This week the government issued its first ever carbon emissions permits, a milestone in implementation of a new climate and energy law that is expected to give Australia the world's most comprehensive carbon cap-and-trade system by 2015. (Related: "IEA Outlook: Time Running Out on Climate Change")
Tomato compound might prevent some strokes
|Men with higher levels of lycopene seem less vulnerable
By Nathan Seppa
Men with high blood levels of lycopene — the compound that makes tomatoes red — are about half as likely to have a stroke as those low on lycopene, researchers in Finland report October 9 in Neurology.
Some evidence suggests that lycopene quells inflammation, limits cholesterol production and inhibits blood clotting. But first and foremost, lycopene is a carotenoid, an antioxidant that sops up unstable molecules in the body called free radicals —agents that can induce DNA damage, kill cells, attack proteins and contribute to blood vessel disease.
Lycopene’s direct effect on stroke risk is less clear. Studies have found that a diet rich in fruits and vegetables, meaning plenty of carotenoids, seems to reduce the risk of heart disease and stroke. But few studies have analyzed lycopene’s effect specifically on stroke risk over time, the researchers note.
Jouni Karppi and colleagues at the University of Eastern Finland in Kuopio used blood tests to determine the lycopene levels of 1,031 men ages 46 to 65. Afterward, the men were monitored for a median of 12 years. The researchers tallied 67 strokes in the men over that span. Men with the lowest lycopene levels at the outset were more than twice as likely to have a stroke later as were those with the highest.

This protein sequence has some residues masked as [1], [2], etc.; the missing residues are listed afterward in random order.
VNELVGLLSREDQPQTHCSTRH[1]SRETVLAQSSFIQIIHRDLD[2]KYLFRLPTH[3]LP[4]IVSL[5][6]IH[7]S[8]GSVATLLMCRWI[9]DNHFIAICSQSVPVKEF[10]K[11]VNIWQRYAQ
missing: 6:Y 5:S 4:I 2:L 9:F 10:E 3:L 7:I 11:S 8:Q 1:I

Cancer cells executed by magnet
|Metal nanoparticles trigger cell's own death machinery
By Rachel Ehrenberg
Evil geniuses, commence drooling. Scientists have figured out how to remotely control a cell’s self-destruction. Magnets that guide the behavior of tiny metal beads can be used to flip on a cell’s death switch, kick-starting the cell’s demolition. The approach might one day be used to kill cancer cells or orchestrate other cellular events without drugs or incisions.
In the past, scientists have explored killing cancer using tiny iron-containing nanoparticles that latch onto malignant cells and heat up when exposed to a magnetic field. In the new work, a bit of protein guides each nanoparticle to death receptor 4, an aptly named handle on the outside of a cell that acts as a molecular doomsday switch. Exposing the cells to a magnetic field makes the nanoparticles clump together. This clumping pulls together the three molecular prongs that make up the switch, activating it and triggering a process that leads to the cell’s demise.
The scientists from Yonsei University in South Korea tried the approach with a dish of colon cancer cells. Within 24 hours, more than half of the cells exposed to the magnetic field were dead, the team reports online October 7 in Nature Materials.
Scientists probe fresh Martian meteorite
|Rock holds clues to Red Planet’s atmosphere and surface conditions
By Tanya Lewis
A meteorite that streaked to Earth in a blazing fireball over the Moroccan desert is one of the freshest samples of the Red Planet’s surface and atmosphere that scientists have ever seen.